photo-1515775356328-191f2e02390eIn the Epistle to the Ephesians, one can find (as many lectionary-based churches did this past weekend) the familiar command to “put on the armor of God.” I confess, this language almost always makes me nervous. Even a cursory look at Christian history will give countless examples of people twisting this text, and others like it, to justify physical harm to those who differ from their particular point of view. Violence done in the name of God is no stranger to any of the major world religions, yet this passage is clear that “our battle is not against flesh and blood.” Therefore, we need to think long and hard before taking up weapons (whether they be physical, verbal, or otherwise) to “do battle” with a human enemy.

Rather, the passage names the “rulers, authorities, and cosmic powers” as the real enemy in our battle. While I don’t want to discount the language or reality of “demons” or “Satan,” I truly believe that the late Walter Wink’s corrective is worth considering for many in the church today (especially those who are skeptical of the so-called “social gospel”). It is written in a more academic tone, but I believe it worth wrestling with for all believers today. For example, in a section of commentary on Ephesians 6:10-20, he describes the “rulers, authorities, and cosmic powers” this way:

Here once again we have what is essentially a series, a heaping up of terms to describe the ineffable, invisible world-enveloping reach of a spiritual network of powers inimical to life. The very intention of series such as this, as we have seen repeatedly, is to be comprehensive. We must include here, then, all [rulers] and [authorities] we have encountered, not only divine but human, not only personified but structural, not only demons and kings but the world atmosphere and power invested in institutions, laws, traditions, and rituals as well, for it is the cumulative, totalizing effect of all these taken together that creates the sense of bondage to a “dominion of darkness” presided over by higher powers. . . . We must not neglect to mention here the spirit of empire, which perpetuates itself through a succession of rulers and which was so powerful, in the case of Rome, that it was able to sustain the madness of three emperors in one century (Caligula, Nero, Domitian). Nor can we leave aside all forms of institutional idolatry, whereby religion, commerce, education, and state make their own well-being and survival the final criteria of morality, and by which they justify the liquidation of prophets, the persecution of deviants, and the ostracism of opponents.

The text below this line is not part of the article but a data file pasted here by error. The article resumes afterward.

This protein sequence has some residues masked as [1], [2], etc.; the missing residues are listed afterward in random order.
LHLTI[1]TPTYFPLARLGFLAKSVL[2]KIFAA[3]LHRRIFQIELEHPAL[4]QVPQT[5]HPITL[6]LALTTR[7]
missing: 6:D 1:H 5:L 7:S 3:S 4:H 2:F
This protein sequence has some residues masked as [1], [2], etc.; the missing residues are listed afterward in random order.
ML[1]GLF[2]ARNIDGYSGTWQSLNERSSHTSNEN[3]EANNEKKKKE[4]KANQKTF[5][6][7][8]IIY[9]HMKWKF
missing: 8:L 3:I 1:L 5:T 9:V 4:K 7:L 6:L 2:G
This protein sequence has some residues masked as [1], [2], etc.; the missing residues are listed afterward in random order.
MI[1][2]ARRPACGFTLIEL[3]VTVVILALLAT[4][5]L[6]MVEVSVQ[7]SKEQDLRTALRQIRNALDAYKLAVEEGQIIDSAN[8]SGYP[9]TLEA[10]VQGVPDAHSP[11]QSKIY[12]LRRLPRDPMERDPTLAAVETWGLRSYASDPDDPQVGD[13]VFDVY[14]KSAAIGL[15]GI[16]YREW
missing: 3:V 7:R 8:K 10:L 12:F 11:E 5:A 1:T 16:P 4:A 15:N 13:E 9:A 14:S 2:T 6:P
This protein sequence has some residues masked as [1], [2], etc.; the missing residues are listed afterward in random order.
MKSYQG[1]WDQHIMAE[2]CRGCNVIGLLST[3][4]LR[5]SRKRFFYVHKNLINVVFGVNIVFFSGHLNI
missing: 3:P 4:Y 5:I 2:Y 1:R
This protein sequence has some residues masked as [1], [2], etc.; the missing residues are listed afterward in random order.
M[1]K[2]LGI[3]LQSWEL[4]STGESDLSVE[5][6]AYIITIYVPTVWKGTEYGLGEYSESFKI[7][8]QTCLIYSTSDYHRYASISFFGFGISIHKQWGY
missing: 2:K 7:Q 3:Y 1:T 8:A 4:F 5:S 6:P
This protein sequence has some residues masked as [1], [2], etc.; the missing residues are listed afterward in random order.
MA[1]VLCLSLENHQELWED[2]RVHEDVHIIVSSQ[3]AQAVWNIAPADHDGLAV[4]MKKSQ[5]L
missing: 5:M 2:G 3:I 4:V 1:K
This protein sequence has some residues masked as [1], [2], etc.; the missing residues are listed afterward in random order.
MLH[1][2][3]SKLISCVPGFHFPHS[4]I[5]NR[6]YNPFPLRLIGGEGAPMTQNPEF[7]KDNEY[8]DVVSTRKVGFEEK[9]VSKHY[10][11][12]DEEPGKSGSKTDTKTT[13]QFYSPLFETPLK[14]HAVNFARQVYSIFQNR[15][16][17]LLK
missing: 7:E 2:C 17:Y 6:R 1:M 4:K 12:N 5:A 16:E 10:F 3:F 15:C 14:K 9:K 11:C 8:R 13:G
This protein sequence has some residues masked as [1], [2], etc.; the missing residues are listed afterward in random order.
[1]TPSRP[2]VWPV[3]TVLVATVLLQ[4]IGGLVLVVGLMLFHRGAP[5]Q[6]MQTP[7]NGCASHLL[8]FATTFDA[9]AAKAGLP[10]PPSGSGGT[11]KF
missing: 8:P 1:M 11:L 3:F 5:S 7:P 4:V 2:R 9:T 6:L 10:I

So formidable a phalanx of hostility demands spiritual weaponry, for it is clear that we contend not against human beings as such but against legitimations, seats of authority, hierarchical systems, ideological justifications, and punitive sanctions which their human incumbents exercise and which transcend these incumbents in both time and power. It is the suprahuman dimension of power in institutions and the cosmos which must be fought, not the mere human agent. For the institution will guarantee the replacement of this person with another virtually the same, who despite personal preferences will replicate decisions made by a whole string of predecessors because that is what the institution requires for its survival. It is this suprahuman quality which accounts for the apparent “heavenly,” bigger than life, quasi-eternal character of the Powers.    (Naming the Powers: The Language of Power in the New Testament, 86-87)

The bottom line is this: too often we engage in a fight of “symptom management” and never take the time to truly address the underlying disease. Too often, we preach a gospel of “sin management,” while neglecting the real need for total conversion and radical spiritual transformation. Too often, we settle for little victories against “human agents” while neglecting the real battle against “the powers.” Too often, we settle for putting bandaids on wounds, while neglecting the call to heal. Too often, our “gospel” is just too small for the real needs around us and we settle for so much less than God intends. Is it any wonder that many find the Church today irrelevant and anemic?

What about you? How would you name the enemy in your own life and in the lives of those you see day in and day out? Until we can truly identify the enemy, how do we really expect to be useful in the battle?